you got to this

idea that we should blend these two together?

Yeah, why didn’t you stop at the the Indian thing is Evelyn in the Cabernet. Is it because like oh, that’s been done whatever. Yeah, once I’m finished barrels, they’re like so passe like everybody doesn’t know

what we try we are always trying to try different new things. But we have these meetings where we all get together every every every month two months probably and we just brainstorm ideas what what is what is the most crazy thing we can do? What’s the nice little story about the tale of two islands

so that was that was a meeting where we sit down and we needed some what we what we call it one off projects that we like to work on. And we knew that we wanted to use some of our leftover Jamaican rum from batch one and we want to do a finish so you know what we were going to do and we had like 20 samples set up in front of us and and what do we want to do this texture that finish and at the very end there was a blend of the rum with some scotch and we thought there’s no way this is going to taste good. And it was one we liked the best so we put that in a bottle and called it tale of two islands and it was it was phenomenal so you’re blending scotch now to

we do we do we do have we do blend scotch and infinite barrel we an Irish Whiskey Yeah. But these are those casks are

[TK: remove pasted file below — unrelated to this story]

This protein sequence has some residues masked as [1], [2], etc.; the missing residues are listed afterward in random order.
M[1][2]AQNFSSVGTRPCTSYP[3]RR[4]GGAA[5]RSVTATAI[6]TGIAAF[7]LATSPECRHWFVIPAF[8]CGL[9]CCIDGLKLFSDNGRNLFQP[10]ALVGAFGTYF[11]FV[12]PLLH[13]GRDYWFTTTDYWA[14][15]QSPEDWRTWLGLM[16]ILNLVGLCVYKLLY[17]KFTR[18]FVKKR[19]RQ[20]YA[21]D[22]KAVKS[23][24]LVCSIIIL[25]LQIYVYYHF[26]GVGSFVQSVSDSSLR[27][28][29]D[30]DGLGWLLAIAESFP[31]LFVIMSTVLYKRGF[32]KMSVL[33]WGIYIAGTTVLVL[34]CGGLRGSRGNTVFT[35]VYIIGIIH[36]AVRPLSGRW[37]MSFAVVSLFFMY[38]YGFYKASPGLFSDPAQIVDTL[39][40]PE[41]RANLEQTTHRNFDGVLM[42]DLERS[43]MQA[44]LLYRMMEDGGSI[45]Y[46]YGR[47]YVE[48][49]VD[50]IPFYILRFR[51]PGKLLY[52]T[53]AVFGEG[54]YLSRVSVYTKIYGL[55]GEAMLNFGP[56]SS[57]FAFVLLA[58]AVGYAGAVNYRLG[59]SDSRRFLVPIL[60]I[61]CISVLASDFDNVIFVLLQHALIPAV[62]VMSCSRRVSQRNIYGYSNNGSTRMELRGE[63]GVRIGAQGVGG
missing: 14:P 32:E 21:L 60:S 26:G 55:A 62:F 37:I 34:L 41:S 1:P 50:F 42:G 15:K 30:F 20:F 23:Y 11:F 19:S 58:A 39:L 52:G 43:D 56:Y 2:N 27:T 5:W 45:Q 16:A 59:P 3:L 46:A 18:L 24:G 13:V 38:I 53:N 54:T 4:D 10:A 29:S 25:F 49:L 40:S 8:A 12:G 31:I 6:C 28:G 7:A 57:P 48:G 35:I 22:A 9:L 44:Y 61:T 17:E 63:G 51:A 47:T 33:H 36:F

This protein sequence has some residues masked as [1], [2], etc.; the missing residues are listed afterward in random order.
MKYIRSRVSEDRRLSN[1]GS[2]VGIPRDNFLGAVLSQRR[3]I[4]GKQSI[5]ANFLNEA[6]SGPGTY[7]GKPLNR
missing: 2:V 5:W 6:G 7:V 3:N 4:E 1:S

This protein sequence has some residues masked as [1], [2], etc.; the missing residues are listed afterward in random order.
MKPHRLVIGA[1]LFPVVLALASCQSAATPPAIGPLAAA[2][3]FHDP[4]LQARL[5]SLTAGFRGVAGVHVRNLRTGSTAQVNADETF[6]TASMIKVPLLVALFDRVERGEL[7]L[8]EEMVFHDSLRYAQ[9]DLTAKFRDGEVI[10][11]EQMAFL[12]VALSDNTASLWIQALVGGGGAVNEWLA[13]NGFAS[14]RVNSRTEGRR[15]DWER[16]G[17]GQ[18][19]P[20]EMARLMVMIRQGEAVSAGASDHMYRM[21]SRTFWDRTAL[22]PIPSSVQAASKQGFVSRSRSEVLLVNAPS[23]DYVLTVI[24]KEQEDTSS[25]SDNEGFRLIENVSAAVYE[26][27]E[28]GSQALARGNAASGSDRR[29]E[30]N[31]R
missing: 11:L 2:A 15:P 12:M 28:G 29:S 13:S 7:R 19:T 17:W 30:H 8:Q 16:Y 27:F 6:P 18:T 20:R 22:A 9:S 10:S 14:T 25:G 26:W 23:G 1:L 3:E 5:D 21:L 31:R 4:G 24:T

on but the those cat what I love about those casks is

it’s a Kentucky distillery. So I can’t say that which one

went to great distillery which I can’t say that when we get the barrels

with both their names on there Why do you think that is like in the sourcing like I would think they would want to want to know like or want to be able to tell like hey this came from us like what why do you think they do that?

Well I think there’s there’s a lot of reasons why people do it but but part of it is they’re protecting their trademark so in other words they wouldn’t want us capitalize on their trademark so if we you know pick any pick any Kentucky this is already and if we username they would sue us you know,

federal bourbon brought to you by XYZ

and you know, Kentucky is a litigious state so it’s sort of

Yeah, I agree. But I mean this is this is a fantastic blend like this is the first time that I’ve tried it and and it’s definitely something that I was just kind of like Wow, I didn’t

expect it this is the first like whiskey blend or whatever category it is you want to call it that I could eat this with a rebel most like it would go perfect yeah big fatty steak or even a dessert

yeah or just like a dessert kind of finished like

every day like really is you can taste it in like current bonds Nixon was big bowl cabs I like

I’m glad you like it you can you can pairs with so many movies tomorrow night. I’m like bottle


in your flask. Yeah, just part of the at the table there.

So what’s what’s next I just got I just got an I should clarify one point which when we when we do our brainstorming it’s it’s the company it’s we all get together it’s not just we spend too much time together anyway just doing stuff

in the company now.

Let’s see 999 people

did you when you started Did you envision it getting this big do you envision getting bigger? The 2019

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We’re happy with the growth.

I we’re ambitious we want to be we want to be as big as we can grow. We’re very happy with the control growth we’ve been having. We’ve been doubling every year and and we’re it’s where we’re on track. We’re absolutely on track to where we want to be.